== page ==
I know this is going to be a flamebait. But before you flame me, consider the following: I'm researcher and get paid for what I do. I've released quite a few codes as open source and invented a bunch of algorithms which are not patented and used in many applications (think email spam filter, face recognition, etc.). And I've worked in industry and academia. For almost two decades. So I know both open and closed source.
First off, ideas have value. As in Dollar value. Take NVIDIA for instance - they don't have a semiconductor fab, so they send their chip layout to a place like TSMC or Global Foundry or Samsung or any other place to have their files turned into chips. These places are like modern printing presses. If their mask, vhdl or layout information were open source they wouldn't be able to reap the benefit from their investment into building the next generation of chips. Or as a more extreme case, take ARM. They design processor cores and license the microarchitecture to other (possibly fabless) design companies such as Apple which, in turn, tweak the design, add more stuff to it, and then ship it to the foundries. In other words, all the good stuff is in the plans, much less in the actual hardware.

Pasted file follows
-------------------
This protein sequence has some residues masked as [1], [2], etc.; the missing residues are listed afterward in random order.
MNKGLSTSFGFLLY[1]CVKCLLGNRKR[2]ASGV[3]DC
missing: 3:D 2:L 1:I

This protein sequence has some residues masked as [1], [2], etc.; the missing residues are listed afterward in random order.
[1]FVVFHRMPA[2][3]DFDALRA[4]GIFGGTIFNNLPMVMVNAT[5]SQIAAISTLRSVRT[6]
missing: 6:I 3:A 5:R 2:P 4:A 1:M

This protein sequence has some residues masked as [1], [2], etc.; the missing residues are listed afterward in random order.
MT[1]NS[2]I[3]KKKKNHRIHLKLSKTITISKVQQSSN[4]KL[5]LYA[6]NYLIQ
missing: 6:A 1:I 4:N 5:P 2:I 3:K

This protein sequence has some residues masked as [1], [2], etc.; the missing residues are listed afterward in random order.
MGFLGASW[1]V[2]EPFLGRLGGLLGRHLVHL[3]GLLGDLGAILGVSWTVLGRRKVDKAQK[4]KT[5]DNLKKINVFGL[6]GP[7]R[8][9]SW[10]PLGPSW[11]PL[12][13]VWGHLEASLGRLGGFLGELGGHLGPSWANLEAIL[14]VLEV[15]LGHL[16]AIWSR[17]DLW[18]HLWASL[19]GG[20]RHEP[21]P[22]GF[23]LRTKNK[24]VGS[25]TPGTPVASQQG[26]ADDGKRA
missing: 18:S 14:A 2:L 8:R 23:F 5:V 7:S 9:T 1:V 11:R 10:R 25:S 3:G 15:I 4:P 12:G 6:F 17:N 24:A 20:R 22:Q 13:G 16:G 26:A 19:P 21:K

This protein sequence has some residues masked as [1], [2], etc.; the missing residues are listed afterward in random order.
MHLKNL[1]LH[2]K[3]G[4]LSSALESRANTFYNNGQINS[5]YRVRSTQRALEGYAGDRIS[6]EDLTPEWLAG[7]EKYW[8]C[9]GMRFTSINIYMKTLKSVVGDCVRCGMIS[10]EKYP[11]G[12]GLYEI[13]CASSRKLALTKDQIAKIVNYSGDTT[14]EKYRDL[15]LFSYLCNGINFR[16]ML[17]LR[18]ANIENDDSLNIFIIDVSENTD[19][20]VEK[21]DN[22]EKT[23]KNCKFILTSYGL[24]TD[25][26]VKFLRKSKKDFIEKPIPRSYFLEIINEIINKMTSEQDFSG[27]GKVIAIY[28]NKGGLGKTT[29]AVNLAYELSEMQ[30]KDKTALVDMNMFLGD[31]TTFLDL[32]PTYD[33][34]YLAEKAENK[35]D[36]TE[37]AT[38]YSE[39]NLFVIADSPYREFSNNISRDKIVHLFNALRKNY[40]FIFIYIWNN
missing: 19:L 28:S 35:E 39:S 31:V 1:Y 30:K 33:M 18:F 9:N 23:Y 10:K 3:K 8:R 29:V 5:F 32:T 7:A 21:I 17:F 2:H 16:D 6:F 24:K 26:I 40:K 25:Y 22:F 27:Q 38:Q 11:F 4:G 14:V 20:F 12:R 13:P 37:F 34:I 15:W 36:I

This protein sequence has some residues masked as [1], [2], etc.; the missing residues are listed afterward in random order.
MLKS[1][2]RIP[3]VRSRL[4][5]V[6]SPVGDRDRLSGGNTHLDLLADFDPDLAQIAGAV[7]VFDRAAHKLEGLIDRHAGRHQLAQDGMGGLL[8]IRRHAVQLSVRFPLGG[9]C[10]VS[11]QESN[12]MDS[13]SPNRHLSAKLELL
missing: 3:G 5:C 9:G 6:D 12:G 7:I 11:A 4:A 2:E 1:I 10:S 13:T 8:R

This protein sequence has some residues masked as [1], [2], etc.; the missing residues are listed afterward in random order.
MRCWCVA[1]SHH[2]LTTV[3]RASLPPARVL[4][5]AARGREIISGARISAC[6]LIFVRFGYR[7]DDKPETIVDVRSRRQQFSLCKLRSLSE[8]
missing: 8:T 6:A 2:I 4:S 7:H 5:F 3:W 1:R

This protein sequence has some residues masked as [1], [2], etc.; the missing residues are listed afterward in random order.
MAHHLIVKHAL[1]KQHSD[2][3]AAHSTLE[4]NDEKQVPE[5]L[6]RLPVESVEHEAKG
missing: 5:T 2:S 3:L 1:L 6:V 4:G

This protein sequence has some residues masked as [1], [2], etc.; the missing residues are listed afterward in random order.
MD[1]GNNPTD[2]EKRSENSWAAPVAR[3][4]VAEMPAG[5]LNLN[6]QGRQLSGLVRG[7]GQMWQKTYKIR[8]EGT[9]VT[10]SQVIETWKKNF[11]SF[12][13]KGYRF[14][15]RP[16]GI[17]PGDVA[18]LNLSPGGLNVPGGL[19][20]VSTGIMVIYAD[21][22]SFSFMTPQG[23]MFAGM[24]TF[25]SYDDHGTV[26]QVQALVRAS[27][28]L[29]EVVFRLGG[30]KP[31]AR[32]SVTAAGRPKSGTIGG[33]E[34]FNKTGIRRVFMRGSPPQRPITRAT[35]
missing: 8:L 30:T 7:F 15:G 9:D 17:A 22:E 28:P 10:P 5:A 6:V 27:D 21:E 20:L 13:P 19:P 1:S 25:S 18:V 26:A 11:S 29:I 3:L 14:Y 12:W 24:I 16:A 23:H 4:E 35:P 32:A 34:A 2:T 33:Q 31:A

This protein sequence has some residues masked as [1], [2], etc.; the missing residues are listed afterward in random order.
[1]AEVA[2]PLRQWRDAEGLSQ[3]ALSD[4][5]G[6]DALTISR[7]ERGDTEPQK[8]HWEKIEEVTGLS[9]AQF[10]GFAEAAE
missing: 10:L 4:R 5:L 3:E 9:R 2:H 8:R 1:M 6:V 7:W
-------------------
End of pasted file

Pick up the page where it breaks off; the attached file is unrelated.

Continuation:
So, designing an open source CPU is probably not going to work. Why not? Well, unlike with software, there's a massive barrier to entry. Talk Millions of Dollars rather than a few hundred to buy a laptop and install some version of GCC on it. Few users can afford this. This pretty much kills the model where many users take advantage of a good idea and share it to make it better. Yes, there are good ideological reasons but most people don't do things for ideology (note the emphasis on most). They do them for fun, profit, fame, convenience, or some other less noble goal.
As for the piece of hardware itself, hmmm, not sure why I would want to buy an overpriced and function limited and incompatible device.